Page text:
writes a piece on the rise and coming fall of California that is both moving and devastating. The article is part book review and part personal reflection. Rubin pays special attention to California Crackup: How Reform Broke the Golden State and How We Can Fix It
by Joe Mathews and Mark Paul, and she tells her own story of moving to California as a child and, then, of her decision (in 2005) to re-locate. But even more than book review or reminiscence, Rubin's is a cautionary tale for populists and reformers of every political stripe. She cites many examples, but perhaps the best of these are the stories of the unintended consequences of Proposition 13 and term limits. A good test for the seriousness of any Tea Party candidate or supporter going forward might be to question their understanding of the perils of reform Rubin so wisely addresses in this article. For Rubin hints at something the Founders understood well: people generally tend to get the kind of government they deserve. Put another way (and to borrow from Jefferson), "though the will of
the majority is in all cases to prevail, that will, to be rightful,
must be reasonable."
It is popular sport in California to pin blame for our woes on one or another group of special interests or on one or another political party or politician. In the end, however, the fact remains that it comes down to the people of California. They pushed for reforms that made it less and less likely that California's majorities would be reasonable and now we find ourselves in a situation where even as we try to dig out, we dig deeper--using, as we are, the same broken (and progressive) shovels and instruction manuals that got us into this hole. The question for California needs to be less about how we arrange things to make it easier for a majority prevail and less about trying to keep majorities in check with artificial and easily surmounted barriers (i.e., term limits) than it is about how it is we can do the hard work of making the majority of Californians reasonable and therefore worthy of the self-government that is their right. The same ought to hold true in the rest of the country. Tea Partiers should look at the example of California and be very suspicious of people who market quick fixes to governmental woes by proposing to make government even more reflective of the will of the majority. Whether they mean to make government more reflective of popular will or make their own will more popular is, most often, unclear. But one thing that appears to be very clear is that the actual results of these bulldozing mechanisms seem rarely to live up to the golden promises.
I too read Jennifer Rubin's great article on Communist/Liberal California. I have one up on Jennifer as I was born and raised in the SF Bay Area (I have lived only two years of my life away from California) and have watched the rise and fall of Commie California with great sadness. Yes Commie California along with Liberal San Francisco, Berkeley, Oakland and the West Bay got exactly what they deserved. California commies nowadays are more worried about legalizing pot (like we have enough ex-crackheads and ex-pot heads running state, city and county governments) than they are about the growing state, city and county governments that are awashed in debt that cannot be repaid. The majority of this debt is tied to salaries and pensions. The City of Oakland recently laid off 87 police offiers. The average salary including benefits, retirement and overtime of an Oakland Police Officer is about $198,000 per year. Because of this lay off, the Police Chief of Oakland listed about 40 crimes that will not be covered by the Oakland Police Department because they do not have the man power to respond to these types of calls any longer. Not only are the citizens of Oakland not protected by the police for certain crimes, but now their home values have really tanked - this also means smaller property tax revenues for the state. Millions of homeowners in California are now having their property taxes reassessed as their home values have fallen 40 and 50 percent of their purchase price. Every day we hear of city and county government employees (mostly liberal and democrat) that have extorted, abused and wasted taxpayer money. Moreover, we hear about state worker unions that have extorted, wasted and abuse penion funds and worker's union dues. Thanks to Governor Moonbeam Jerry Brown and his Dill Act of 1978 which allowed state, city and county workers to unionize, California has been downhill on overdrive. These unions are now very powerful, especially the Prison's Guards and Teacher's Unions that spend millions and millions of dollars (from worker's union dues) to campaign for whoever will give them their high salaries, free benefits and pay 100% of their pensions plans. These union benefits are all nice, but the problem here is that there is no money to fund them. California is broke. But there is a bright side to all of this. There is a good possibility that Jerry Brown will win the governorship of the great state of Communist California. I don't believe that the blue state of California has quite yet learned their lessons. The Blue people who live in the S.F. Bay Area and Los Angeles are still looking for that feel good feeling. Once in office Brown will give the liberals and the unions exactly what they want. California will go broke and all the King's Horses and All The King's Men won't be able to put it back together. My new bumper sticker: California - a Failed Experiment Brought To You By Liberals.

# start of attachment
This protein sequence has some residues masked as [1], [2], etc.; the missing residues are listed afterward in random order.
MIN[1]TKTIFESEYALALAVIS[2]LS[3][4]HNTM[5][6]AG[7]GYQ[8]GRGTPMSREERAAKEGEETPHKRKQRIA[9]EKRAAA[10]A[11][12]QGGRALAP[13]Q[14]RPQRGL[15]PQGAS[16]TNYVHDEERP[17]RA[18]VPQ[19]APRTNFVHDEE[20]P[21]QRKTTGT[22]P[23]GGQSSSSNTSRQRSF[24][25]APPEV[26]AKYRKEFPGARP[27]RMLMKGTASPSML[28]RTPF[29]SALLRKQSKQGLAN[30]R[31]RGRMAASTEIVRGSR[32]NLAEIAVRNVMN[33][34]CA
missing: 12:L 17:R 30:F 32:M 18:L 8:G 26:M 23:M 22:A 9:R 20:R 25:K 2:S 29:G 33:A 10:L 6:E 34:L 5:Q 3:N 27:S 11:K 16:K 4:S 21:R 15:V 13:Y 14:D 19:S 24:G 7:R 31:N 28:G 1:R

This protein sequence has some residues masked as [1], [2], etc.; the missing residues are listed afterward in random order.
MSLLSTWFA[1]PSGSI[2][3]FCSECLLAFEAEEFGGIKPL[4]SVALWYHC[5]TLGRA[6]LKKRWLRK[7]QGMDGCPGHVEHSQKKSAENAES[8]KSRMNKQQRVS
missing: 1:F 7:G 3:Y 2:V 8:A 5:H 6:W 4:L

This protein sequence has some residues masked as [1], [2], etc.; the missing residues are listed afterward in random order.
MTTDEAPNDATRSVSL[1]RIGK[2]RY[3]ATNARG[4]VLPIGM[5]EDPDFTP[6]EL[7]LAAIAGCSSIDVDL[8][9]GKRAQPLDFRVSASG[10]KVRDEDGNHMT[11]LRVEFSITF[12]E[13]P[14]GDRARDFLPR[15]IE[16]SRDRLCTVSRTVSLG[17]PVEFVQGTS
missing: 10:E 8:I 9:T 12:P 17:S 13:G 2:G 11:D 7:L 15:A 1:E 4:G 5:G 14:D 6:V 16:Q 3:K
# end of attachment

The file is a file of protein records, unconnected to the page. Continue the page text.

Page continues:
Here is a gem on Drudge Report today:
$69 Million in California Welfare Spent Out of State:
Where - on cruise ships, Hawaiian beaches and of course Las Vegas. Yep. We are helping the "poor people" feel good about themselves...